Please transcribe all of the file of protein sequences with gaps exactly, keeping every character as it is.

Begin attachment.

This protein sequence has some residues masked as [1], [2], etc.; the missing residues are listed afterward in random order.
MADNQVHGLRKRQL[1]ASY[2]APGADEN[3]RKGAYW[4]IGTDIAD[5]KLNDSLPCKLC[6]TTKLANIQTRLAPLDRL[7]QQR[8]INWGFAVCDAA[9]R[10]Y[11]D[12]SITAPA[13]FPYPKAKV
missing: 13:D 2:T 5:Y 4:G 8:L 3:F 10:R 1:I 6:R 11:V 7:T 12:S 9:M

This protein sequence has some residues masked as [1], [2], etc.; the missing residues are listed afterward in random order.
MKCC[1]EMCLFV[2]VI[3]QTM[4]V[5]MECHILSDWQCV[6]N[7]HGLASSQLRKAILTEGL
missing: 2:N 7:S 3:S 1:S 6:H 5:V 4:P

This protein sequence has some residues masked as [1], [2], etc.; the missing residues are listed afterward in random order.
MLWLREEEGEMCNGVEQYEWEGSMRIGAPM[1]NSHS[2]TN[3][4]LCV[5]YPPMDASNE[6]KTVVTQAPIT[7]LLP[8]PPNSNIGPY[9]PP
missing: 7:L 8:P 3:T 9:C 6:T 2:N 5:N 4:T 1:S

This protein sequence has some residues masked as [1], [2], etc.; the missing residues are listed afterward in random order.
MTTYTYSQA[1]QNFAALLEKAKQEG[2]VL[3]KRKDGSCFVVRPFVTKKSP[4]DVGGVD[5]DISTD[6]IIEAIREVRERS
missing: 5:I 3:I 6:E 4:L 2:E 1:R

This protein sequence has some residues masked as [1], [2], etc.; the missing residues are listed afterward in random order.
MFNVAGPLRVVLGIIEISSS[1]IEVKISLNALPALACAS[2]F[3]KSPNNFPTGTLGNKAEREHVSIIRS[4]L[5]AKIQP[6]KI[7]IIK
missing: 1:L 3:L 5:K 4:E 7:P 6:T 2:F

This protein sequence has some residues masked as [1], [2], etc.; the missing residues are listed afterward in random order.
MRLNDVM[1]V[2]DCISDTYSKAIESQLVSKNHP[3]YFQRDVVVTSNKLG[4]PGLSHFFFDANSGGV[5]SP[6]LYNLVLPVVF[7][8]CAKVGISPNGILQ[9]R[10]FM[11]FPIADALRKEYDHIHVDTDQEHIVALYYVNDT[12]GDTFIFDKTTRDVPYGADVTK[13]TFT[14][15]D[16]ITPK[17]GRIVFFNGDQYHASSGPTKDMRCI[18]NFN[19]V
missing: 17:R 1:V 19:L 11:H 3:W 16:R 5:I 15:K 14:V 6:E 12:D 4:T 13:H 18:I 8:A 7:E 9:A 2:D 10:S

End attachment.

This protein sequence has some residues masked as [1], [2], etc.; the missing residues are listed afterward in random order.
MADNQVHGLRKRQL[1]ASY[2]APGADEN[3]RKGAYW[4]IGTDIAD[5]KLNDSLPCKLC[6]TTKLANIQTRLAPLDRL[7]QQR[8]INWGFAVCDAA[9]R[10]Y[11]D[12]SITAPA[13]FPYPKAKV
missing: 13:D 2:T 5:Y 4:G 8:L 3:F 10:R 1:I 6:R 11:V 7:T 12:S 9:M

This protein sequence has some residues masked as [1], [2], etc.; the missing residues are listed afterward in random order.
MKCC[1]EMCLFV[2]VI[3]QTM[4]V[5]MECHILSDWQCV[6]N[7]HGLASSQLRKAILTEGL
missing: 2:N 7:S 3:S 1:S 6:H 5:V 4:P

This protein sequence has some residues masked as [1], [2], etc.; the missing residues are listed afterward in random order.
MLWLREEEGEMCNGVEQYEWEGSMRIGAPM[1]NSHS[2]TN[3][4]LCV[5]YPPMDASNE[6]KTVVTQAPIT[7]LLP[8]PPNSNIGPY[9]PP
missing: 7:L 8:P 3:T 9:C 6:T 2:N 5:N 4:T 1:S

This protein sequence has some residues masked as [1], [2], etc.; the missing residues are listed afterward in random order.
MTTYTYSQA[1]QNFAALLEKAKQEG[2]VL[3]KRKDGSCFVVRPFVTKKSP[4]DVGGVD[5]DISTD[6]IIEAIREVRERS
missing: 5:I 3:I 6:E 4:L 2:E 1:R

This protein sequence has some residues masked as [1], [2], etc.; the missing residues are listed afterward in random order.
MFNVAGPLRVVLGIIEISSS[1]IEVKISLNALPALACAS[2]F[3]KSPNNFPTGTLGNKAEREHVSIIRS[4]L[5]AKIQP[6]KI[7]IIK
missing: 1:L 3:L 5:K 4:E 7:P 6:T 2:F

This protein sequence has some residues masked as [1], [2], etc.; the missing residues are listed afterward in random order.
MRLNDVM[1]V[2]DCISDTYSKAIESQLVSKNHP[3]YFQRDVVVTSNKLG[4]PGLSHFFFDANSGGV[5]SP[6]LYNLVLPVVF[7][8]CAKVGISPNGILQ[9]R[10]FM[11]FPIADALRKEYDHIHVDTDQEHIVALYYVNDT[12]GDTFIFDKTTRDVPYGADVTK[13]TFT[14][15]D[16]ITPK[17]GRIVFFNGDQYHASSGPTKDMRCI[18]NFN[19]V
missing: 17:R 1:V 19:L 11:H 3:W 16:R 5:I 15:K 14:V 6:E 12:D 4:T 13:H 18:I 8:A 7:E 9:A 2:D 10:S